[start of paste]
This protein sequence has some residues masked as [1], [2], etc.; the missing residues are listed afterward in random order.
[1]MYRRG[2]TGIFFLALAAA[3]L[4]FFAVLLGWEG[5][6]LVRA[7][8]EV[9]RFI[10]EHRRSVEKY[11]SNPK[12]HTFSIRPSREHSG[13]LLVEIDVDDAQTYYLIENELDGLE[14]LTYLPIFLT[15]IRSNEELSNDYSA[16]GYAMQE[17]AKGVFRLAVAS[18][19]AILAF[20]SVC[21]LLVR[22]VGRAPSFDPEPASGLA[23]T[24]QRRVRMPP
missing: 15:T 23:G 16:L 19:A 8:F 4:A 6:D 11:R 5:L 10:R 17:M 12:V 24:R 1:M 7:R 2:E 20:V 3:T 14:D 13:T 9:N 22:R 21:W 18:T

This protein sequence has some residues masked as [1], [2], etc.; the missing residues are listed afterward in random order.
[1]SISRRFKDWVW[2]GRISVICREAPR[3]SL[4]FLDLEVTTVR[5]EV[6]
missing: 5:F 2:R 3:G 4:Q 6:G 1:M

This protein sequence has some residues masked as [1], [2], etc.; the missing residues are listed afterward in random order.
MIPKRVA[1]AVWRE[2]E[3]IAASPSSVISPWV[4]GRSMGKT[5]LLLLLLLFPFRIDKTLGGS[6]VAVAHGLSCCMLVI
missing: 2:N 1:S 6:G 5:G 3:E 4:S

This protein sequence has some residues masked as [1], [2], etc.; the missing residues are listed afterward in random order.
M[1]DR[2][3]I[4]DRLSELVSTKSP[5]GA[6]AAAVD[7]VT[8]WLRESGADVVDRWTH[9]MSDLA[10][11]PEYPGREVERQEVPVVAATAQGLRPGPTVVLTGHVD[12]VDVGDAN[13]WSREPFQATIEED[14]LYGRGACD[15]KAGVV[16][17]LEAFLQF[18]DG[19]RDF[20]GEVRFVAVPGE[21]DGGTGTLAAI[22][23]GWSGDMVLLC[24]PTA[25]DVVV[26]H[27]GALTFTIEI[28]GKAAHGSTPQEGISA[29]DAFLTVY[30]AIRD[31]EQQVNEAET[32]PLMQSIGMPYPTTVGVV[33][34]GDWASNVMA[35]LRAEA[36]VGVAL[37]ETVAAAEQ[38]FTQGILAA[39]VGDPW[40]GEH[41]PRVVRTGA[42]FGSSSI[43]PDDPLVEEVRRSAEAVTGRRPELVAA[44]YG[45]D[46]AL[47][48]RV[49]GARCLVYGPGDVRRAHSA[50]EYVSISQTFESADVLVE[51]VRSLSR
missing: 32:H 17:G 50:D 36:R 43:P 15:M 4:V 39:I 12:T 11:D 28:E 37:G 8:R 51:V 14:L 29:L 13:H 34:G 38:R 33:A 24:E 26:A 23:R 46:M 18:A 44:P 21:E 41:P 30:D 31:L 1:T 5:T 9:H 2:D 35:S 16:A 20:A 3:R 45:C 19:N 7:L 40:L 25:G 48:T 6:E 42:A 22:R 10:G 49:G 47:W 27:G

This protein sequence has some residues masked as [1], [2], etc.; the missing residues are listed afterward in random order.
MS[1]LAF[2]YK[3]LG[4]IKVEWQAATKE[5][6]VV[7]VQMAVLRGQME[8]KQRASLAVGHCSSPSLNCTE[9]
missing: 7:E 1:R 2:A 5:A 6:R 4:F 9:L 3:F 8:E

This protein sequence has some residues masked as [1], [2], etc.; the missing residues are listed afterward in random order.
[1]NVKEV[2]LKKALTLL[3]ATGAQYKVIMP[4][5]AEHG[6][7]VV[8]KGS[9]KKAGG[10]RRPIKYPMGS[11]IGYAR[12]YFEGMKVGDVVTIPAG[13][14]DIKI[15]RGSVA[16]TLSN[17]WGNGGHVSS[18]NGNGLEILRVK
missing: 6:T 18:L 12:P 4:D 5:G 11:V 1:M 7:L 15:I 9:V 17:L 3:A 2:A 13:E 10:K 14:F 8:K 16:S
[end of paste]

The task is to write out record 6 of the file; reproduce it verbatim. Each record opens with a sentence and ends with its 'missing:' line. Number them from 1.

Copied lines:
This protein sequence has some residues masked as [1], [2], etc.; the missing residues are listed afterward in random order.
[1]NVKEV[2]LKKALTLL[3]ATGAQYKVIMP[4][5]AEHG[6][7]VV[8]KGS[9]KKAGG[10]RRPIKYPMGS[11]IGYAR[12]YFEGMKVGDVVTIPAG[13][14]DIKI[15]RGSVA[16]TLSN[17]WGNGGHVSS[18]NGNGLEILRVK
missing: 6:T 18:L 12:P 4:D 5:G 11:V 1:M 7:L 15:I 9:V 17:L 3:A 2:A 13:E 10:K 14:F 8:K 16:S